Spread the love

Beesotted’s Tim Street looks back at a night never to forget against Everton, and looks forward to making new history against The Toffees.

Brentford host Everton this weekend for the first time since, as a then-League One side, knocking the Premier League giants out of the Carling Cup 11 years ago.

Not only was it probably Brentford’s best cup upset since their famous FA Cup run of 1989 (just ahead of Sunderland in 2006 for me), but it was also the last one Griffin Park saw before the old girl took her final bow.

A Griffin Park night under the lights always had the right ingredients for a bit of magic, and that night in September 2010 was certainly no different. Andy Scott’s men had already, in the previous round, put out a Hull City side only relegated from the Premier League four months earlier.

It wasn’t just a scratch side that David Moyes brought down to Griffin Park for the third-round tie either. The League Cup may have been all but reduced to a reserve team competition these days, but that night, both sides were pretty much at full strength.

In fact, of the Everton starting line-up, five were full internationals (Leighton Baines, Phil Jagielka, Phil Neville, Marouane Fellaini and Yakubu), while Seamus Coleman was only a month away from his first call up to the senior Irish national side. Sylvain Distin and Leon Osman were seasoned top-flight performers too, so only Magaye Gueye, Diniyar Bilyaletdinov and keeper Jan Mucha were really what one might have considered fringe players.

It is also telling that the line-up Everton put out against Fulham four days later contained only four changes – two of whom (Stephen Pienaar and Mikel Arteta) came on against the Bees – the other two being the two Tims, Howard and Cahill. All of which means it was only a very slightly weakened Everton team, not far off being full strength, which made Brentford’s achievement all the more remarkable in an age of diluted cup upsets.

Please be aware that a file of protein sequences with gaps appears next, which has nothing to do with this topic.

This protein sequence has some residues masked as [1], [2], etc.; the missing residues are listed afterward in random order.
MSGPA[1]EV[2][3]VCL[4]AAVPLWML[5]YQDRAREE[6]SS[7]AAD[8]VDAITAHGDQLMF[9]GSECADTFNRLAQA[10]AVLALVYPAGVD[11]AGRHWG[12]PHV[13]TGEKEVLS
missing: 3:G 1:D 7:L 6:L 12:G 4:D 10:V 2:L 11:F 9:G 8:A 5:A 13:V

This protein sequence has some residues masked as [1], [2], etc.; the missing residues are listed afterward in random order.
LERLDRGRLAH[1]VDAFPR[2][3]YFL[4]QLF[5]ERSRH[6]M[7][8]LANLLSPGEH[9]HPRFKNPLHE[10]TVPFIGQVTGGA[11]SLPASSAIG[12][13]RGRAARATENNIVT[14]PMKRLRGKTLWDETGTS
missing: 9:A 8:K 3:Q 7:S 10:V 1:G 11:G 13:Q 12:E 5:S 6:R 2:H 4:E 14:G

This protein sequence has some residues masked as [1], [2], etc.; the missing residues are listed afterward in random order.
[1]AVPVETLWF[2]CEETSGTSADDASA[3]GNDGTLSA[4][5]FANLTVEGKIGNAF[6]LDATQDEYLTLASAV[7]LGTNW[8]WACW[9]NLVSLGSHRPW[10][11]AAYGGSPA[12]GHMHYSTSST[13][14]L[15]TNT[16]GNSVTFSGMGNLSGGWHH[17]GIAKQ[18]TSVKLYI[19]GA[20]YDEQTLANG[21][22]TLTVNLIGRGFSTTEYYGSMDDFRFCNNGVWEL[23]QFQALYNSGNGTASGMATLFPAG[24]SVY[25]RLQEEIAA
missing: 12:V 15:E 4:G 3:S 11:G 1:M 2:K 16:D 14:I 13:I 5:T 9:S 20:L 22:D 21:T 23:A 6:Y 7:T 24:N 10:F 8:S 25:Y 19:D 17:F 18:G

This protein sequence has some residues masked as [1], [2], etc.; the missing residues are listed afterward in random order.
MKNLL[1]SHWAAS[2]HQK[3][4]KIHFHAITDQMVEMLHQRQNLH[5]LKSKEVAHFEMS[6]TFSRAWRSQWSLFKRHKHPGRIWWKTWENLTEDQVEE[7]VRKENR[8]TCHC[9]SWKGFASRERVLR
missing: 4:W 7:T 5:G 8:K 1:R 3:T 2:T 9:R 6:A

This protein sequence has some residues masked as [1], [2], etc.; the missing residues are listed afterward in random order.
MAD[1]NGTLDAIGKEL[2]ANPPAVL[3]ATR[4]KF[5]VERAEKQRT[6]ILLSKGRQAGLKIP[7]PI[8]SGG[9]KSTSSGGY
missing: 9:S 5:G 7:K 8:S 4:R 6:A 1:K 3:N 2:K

And so, onto the action. I was recently speaking to Andy Scott, Brentford’s manager that night, who remembered it as one of Myles Weston’s finest moments in a Bees shirt, saying he’d had Everton right-back Seamus Coleman on toast. It was Coleman who landed the first blow for the Toffees though, popping up at the other end of the pitch to give Everton a sixth-minute lead with a fine finish.

Yakubu missed with a free header and Fellaini hit the post as the Premier League side looked to assert their dominance and build on their early lead, but Weston was certainly proving to be a thorn in their side as the hosts started to get back into the game.

The Bees were denied a penalty when Bilyaletdinov knocked Weston over in the area, but Weston was to have his revenge four minutes before half time when he crossed for Gary Alexander to head the equaliser past Mucha.

Having been denied an earlier penalty, Weston was rewarded with a spot kick when he was sent sprawling by Coleman, only for Charlie MacDonald, normally so deadly from the spot, to have his kick saved by Mucha, diving low to his left to keep out the striker’s effort and keep the scores level.

Minnows don’t normally get as good a chance as that to slay a giant, and it seemed like Brentford would be made to pay, but Richard Lee saved well at the other end from Bilyaletdinov and Gueye while Fellaini saw a header cleared off the line, taking the game to extra-time.